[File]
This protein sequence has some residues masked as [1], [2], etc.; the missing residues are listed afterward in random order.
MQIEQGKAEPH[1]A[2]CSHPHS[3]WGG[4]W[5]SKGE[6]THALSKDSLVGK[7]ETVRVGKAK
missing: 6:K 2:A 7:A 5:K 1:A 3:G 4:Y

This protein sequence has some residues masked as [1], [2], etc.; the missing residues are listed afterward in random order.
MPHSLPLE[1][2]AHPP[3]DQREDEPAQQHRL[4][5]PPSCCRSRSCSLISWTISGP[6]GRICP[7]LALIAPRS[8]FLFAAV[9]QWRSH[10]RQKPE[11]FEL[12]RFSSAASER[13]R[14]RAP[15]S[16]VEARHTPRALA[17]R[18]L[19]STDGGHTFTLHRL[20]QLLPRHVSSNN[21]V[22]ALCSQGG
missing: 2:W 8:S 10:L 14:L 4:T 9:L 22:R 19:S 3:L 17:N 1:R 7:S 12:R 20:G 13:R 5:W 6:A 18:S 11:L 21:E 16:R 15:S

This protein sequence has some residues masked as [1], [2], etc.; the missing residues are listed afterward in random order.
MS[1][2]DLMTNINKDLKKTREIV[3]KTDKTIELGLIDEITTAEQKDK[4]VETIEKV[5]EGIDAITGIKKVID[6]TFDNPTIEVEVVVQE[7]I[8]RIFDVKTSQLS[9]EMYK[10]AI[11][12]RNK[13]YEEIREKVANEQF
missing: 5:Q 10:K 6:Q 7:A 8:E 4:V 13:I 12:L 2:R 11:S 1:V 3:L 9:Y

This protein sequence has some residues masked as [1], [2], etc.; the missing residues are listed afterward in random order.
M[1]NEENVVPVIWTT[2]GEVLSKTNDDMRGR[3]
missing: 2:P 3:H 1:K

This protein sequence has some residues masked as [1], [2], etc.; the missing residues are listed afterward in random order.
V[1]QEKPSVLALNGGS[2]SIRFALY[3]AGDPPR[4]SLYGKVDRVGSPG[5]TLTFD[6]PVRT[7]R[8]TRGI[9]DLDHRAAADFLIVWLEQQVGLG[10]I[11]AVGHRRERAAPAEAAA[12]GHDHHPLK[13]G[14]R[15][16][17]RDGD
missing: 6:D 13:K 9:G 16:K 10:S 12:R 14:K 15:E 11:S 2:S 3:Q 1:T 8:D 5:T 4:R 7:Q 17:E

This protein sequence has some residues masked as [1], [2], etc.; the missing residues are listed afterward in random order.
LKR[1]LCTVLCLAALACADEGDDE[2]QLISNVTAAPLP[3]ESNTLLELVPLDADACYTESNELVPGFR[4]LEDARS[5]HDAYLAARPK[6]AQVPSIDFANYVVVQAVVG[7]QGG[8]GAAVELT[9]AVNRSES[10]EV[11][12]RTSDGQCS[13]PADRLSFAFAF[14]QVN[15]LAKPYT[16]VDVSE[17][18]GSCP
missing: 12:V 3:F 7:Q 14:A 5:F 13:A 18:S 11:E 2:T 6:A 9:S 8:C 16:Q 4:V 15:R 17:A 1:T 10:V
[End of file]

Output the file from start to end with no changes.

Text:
This protein sequence has some residues masked as [1], [2], etc.; the missing residues are listed afterward in random order.
MQIEQGKAEPH[1]A[2]CSHPHS[3]WGG[4]W[5]SKGE[6]THALSKDSLVGK[7]ETVRVGKAK
missing: 6:K 2:A 7:A 5:K 1:A 3:G 4:Y

This protein sequence has some residues masked as [1], [2], etc.; the missing residues are listed afterward in random order.
MPHSLPLE[1][2]AHPP[3]DQREDEPAQQHRL[4][5]PPSCCRSRSCSLISWTISGP[6]GRICP[7]LALIAPRS[8]FLFAAV[9]QWRSH[10]RQKPE[11]FEL[12]RFSSAASER[13]R[14]RAP[15]S[16]VEARHTPRALA[17]R[18]L[19]STDGGHTFTLHRL[20]QLLPRHVSSNN[21]V[22]ALCSQGG
missing: 2:W 8:S 10:L 14:L 4:T 9:L 22:R 19:S 3:L 17:N 1:R 7:S 12:R 20:G 13:R 5:W 6:A 18:S 11:L 21:E 16:R 15:S

This protein sequence has some residues masked as [1], [2], etc.; the missing residues are listed afterward in random order.
MS[1][2]DLMTNINKDLKKTREIV[3]KTDKTIELGLIDEITTAEQKDK[4]VETIEKV[5]EGIDAITGIKKVID[6]TFDNPTIEVEVVVQE[7]I[8]RIFDVKTSQLS[9]EMYK[10]AI[11][12]RNK[13]YEEIREKVANEQF
missing: 5:Q 10:K 6:Q 7:A 8:E 4:V 13:I 12:L 2:R 11:S 1:V 3:L 9:Y

This protein sequence has some residues masked as [1], [2], etc.; the missing residues are listed afterward in random order.
M[1]NEENVVPVIWTT[2]GEVLSKTNDDMRGR[3]
missing: 2:P 3:H 1:K

This protein sequence has some residues masked as [1], [2], etc.; the missing residues are listed afterward in random order.
V[1]QEKPSVLALNGGS[2]SIRFALY[3]AGDPPR[4]SLYGKVDRVGSPG[5]TLTFD[6]PVRT[7]R[8]TRGI[9]DLDHRAAADFLIVWLEQQVGLG[10]I[11]AVGHRRERAAPAEAAA[12]GHDHHPLK[13]G[14]R[15][16][17]RDGD
missing: 6:D 13:K 9:G 16:K 10:S 12:R 14:K 15:E 11:S 2:S 3:Q 1:T 8:D 5:T 4:R 7:Q 17:E

This protein sequence has some residues masked as [1], [2], etc.; the missing residues are listed afterward in random order.
LKR[1]LCTVLCLAALACADEGDDE[2]QLISNVTAAPLP[3]ESNTLLELVPLDADACYTESNELVPGFR[4]LEDARS[5]HDAYLAARPK[6]AQVPSIDFANYVVVQAVVG[7]QGG[8]GAAVELT[9]AVNRSES[10]EV[11][12]RTSDGQCS[13]PADRLSFAFAF[14]QVN[15]LAKPYT[16]VDVSE[17][18]GSCP
missing: 12:V 3:F 7:Q 14:A 5:F 13:A 18:S 11:E 2:T 6:A 9:S 8:C 16:Q 4:V 15:R 17:A 1:T 10:V